Monday, June 22, 2015

Shining Stars

My youngest great niece is graduating high school this month and will be heading off to college in the fall. Her new school's colors are navy and gold.

Juliette's a bit of a shining star herself.

Tuesday, June 16, 2015

I Feel Sick

Recently my Facebook feed contained a friend's post about one of her subordinates at work. Said subordinate had taken two days off because of a misspelled illness, very close to the time she was to have completed an on-line course for an advanced degree. My friend posted because of incompatibility: either between a misspelled word and an advanced degree or because of the timing of the illness and the deadline for completion. In either case, the post generated some interesting comments. This happened around the same time that another friend spoke about a classic Nunzilla, this one the head of a Catholic school whose policy was that a doctor's note was required for any sick day and a funeral card must be produced to verify that sort of absence. Of course, I got to thinking.

On one occasion during my growing-up years, my mother let me miss school to go with her on a bus trip to New York City. I don't remember anything at all about the Big Apple day, but I've never forgotten this uncharacteristic behavior of my mother, who actually lied in writing an absence note for me, saying that I had been sick.

Perhaps this is why, when my kids got to be of high school age, I introduced them to the concept of Mental Health Days. I told them that in adulthood there were occasions when the stars were not in alignment, and a day off from work was in order. Throughout their three years of high school, I said, I would be willing to sign one absence note per semester with no questions asked. It could be because it was a Monday and they'd had too much weekend, the term paper was due and it was far from finished, a major test was coming up and much additional study time was needed, a broken heart from a break-up with a beloved, or anything else. To the best of my recall, my daughter was striving for a perfect attendance award and never partook; whereas, her brothers only ever completed their term papers due to this loophole (I think Tom claimed the broken heart option once). I figured they'd learn about time management/due dates when they were in college and hoped they'd land jobs where unscheduled paid time off didn't require six kinds of documentation. At the time I was working at a Quaker school where a very occasional Mental Health Day was a legitimate reason for an absence.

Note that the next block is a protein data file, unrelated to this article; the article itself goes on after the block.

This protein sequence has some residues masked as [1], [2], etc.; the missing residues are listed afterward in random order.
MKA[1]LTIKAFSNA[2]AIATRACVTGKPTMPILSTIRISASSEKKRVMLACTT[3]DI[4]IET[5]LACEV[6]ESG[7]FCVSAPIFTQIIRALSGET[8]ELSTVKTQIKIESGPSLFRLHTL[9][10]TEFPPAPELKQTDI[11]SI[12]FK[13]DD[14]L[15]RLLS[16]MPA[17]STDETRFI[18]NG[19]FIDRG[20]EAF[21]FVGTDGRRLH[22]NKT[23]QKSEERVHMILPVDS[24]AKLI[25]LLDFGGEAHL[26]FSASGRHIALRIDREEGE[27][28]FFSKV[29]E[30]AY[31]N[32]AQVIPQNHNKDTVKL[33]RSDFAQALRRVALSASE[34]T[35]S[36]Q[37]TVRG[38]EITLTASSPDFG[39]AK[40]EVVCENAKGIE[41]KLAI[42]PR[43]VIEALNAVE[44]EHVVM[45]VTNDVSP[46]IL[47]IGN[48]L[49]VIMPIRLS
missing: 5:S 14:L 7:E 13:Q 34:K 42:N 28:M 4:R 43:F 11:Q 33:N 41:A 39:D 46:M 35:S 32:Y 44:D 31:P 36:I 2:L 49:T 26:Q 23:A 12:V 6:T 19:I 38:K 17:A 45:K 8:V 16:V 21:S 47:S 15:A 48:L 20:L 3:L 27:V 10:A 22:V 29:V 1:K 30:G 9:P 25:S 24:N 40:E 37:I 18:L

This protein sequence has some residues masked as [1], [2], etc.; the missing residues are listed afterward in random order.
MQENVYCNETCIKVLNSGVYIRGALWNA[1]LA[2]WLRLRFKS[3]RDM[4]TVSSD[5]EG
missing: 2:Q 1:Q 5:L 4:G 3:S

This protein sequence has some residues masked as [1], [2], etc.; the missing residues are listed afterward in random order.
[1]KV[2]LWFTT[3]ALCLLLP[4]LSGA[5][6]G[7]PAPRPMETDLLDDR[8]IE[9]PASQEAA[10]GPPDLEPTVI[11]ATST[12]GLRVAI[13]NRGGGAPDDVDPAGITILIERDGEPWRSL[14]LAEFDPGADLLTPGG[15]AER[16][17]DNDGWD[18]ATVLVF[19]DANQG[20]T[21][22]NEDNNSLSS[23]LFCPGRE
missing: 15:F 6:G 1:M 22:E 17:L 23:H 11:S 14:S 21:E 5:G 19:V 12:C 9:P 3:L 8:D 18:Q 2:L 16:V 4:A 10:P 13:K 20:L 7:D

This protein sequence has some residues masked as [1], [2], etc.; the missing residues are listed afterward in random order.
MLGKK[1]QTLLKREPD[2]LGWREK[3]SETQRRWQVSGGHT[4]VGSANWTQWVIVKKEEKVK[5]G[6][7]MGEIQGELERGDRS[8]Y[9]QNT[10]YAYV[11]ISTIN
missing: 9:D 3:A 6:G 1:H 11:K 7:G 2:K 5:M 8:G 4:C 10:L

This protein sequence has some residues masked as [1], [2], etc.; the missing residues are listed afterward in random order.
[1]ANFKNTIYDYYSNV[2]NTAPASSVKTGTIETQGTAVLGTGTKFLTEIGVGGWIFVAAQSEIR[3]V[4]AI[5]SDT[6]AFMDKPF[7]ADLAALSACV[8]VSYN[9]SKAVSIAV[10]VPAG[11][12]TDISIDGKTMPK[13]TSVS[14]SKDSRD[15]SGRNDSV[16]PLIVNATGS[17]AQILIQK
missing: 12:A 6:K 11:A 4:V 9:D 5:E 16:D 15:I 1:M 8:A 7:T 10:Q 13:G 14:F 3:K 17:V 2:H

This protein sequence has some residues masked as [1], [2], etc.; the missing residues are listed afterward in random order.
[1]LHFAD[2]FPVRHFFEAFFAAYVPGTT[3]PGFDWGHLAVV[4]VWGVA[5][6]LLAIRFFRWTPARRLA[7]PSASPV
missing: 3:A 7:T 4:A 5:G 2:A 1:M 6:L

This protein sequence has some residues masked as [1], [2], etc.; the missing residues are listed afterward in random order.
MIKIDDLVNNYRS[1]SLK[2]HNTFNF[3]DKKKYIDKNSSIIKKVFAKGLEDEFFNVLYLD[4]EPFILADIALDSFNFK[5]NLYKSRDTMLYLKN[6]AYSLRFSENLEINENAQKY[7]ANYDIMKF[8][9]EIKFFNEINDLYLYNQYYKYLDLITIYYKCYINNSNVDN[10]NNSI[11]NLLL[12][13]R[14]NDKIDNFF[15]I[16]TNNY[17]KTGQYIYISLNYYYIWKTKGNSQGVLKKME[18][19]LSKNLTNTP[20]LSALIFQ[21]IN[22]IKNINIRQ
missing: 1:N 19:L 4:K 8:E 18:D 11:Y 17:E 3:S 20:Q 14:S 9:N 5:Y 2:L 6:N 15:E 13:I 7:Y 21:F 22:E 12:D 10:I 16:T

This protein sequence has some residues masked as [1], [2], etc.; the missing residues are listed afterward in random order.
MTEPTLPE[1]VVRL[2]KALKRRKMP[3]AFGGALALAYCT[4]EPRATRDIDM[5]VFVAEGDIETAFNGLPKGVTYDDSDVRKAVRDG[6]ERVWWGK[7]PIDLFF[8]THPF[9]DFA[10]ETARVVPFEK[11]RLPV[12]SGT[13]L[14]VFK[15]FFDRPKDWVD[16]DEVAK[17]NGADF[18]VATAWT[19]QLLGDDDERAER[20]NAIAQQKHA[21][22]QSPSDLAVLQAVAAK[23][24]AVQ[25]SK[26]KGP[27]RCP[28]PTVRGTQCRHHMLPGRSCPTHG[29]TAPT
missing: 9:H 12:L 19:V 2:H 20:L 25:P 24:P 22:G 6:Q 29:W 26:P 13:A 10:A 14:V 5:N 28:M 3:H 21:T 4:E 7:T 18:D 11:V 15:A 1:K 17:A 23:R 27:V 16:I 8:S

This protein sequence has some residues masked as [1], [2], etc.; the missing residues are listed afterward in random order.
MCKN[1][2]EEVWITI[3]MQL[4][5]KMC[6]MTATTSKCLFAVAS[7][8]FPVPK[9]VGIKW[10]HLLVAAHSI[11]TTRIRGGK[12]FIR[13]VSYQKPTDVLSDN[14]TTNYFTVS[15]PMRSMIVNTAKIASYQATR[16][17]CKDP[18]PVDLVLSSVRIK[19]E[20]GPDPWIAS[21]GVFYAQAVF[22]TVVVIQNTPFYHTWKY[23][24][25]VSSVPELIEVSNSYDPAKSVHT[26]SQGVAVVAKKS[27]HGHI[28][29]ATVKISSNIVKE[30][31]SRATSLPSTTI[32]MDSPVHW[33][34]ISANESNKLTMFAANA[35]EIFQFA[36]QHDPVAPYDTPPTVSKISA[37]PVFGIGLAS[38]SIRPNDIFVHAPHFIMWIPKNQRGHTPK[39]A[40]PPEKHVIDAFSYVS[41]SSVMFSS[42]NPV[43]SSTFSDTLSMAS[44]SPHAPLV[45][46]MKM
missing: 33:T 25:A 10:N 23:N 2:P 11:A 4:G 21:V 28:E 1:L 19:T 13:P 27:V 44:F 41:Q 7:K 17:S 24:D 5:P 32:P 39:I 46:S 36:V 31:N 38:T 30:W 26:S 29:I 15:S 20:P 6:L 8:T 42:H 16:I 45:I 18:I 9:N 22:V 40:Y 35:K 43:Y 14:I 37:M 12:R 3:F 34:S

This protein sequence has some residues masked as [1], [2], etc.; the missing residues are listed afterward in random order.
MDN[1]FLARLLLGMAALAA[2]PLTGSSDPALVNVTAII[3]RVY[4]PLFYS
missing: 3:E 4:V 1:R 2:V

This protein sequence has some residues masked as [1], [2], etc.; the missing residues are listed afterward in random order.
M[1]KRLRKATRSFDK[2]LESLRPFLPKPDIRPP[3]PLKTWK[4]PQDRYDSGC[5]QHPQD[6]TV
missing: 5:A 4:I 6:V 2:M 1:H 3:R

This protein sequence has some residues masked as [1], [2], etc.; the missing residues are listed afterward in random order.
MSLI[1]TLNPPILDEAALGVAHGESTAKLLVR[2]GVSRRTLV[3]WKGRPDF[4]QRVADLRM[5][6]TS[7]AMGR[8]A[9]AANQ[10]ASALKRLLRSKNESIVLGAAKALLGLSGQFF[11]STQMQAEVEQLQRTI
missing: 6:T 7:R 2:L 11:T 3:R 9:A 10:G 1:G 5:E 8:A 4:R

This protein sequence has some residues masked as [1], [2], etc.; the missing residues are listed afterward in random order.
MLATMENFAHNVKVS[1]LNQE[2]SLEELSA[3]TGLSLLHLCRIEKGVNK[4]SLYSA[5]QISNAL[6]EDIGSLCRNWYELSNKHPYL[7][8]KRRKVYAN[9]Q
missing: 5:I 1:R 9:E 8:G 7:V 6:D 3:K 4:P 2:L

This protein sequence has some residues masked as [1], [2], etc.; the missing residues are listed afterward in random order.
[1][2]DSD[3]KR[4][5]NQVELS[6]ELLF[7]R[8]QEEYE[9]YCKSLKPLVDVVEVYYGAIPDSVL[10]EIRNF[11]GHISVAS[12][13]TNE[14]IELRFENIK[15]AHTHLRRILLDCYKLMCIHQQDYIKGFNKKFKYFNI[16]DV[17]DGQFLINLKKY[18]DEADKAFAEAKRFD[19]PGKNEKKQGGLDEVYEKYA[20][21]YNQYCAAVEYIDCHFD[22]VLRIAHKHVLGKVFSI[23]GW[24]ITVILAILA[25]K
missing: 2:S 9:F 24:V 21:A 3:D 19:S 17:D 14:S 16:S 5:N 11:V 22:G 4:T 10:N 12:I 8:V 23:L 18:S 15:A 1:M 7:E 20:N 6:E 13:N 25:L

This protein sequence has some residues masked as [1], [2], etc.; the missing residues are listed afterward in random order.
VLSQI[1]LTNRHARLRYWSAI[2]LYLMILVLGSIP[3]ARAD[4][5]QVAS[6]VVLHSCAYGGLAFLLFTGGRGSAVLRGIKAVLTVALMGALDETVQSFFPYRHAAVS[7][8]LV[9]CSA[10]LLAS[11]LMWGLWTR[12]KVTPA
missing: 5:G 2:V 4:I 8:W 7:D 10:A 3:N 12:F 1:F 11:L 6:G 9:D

I've never had a job where I had to keep account of subordinates' absences, though I did have to read a lot of questionable "sick" notes when I worked at the school. My Facebook friend, I suspect, is the sort who would look the other way as far as the days off so close to the exam. The spelling -- well, that's between the candidate and the college.

In looking for a graphic to illustrate this post, I stumbled across this site. The spelling and grammar errors notwithstanding, it could be just the product you need if your sweetie broke your heart last night!

Monday, June 15, 2015

Two World Views

This lengthy quote -- erroneously attributed to the actress Meryl Streep -- has shown up in my Facebook feed a few times in the past couple of weeks. Turns out that Meryl never proclaimed this but rather it came from a Portuguese self-help guru, but that isn't why I'm sharing it.

The whole piece strikes me as oozing arrogance and self-importance. I'm astonished at the people who are posting it and implying that they share the sentiment. I'm imperfect; so is everyone else I know.

It is interesting that this seems to be shared as wisdom acquired by reaching a certain age. Perhaps this is so for some. My mileage has varied: As I've aged, I believe I've become [somewhat] more patient and have developed a bit more tolerance. I've tried to adopt a different mantra:

Some days, I'm  more successful than others!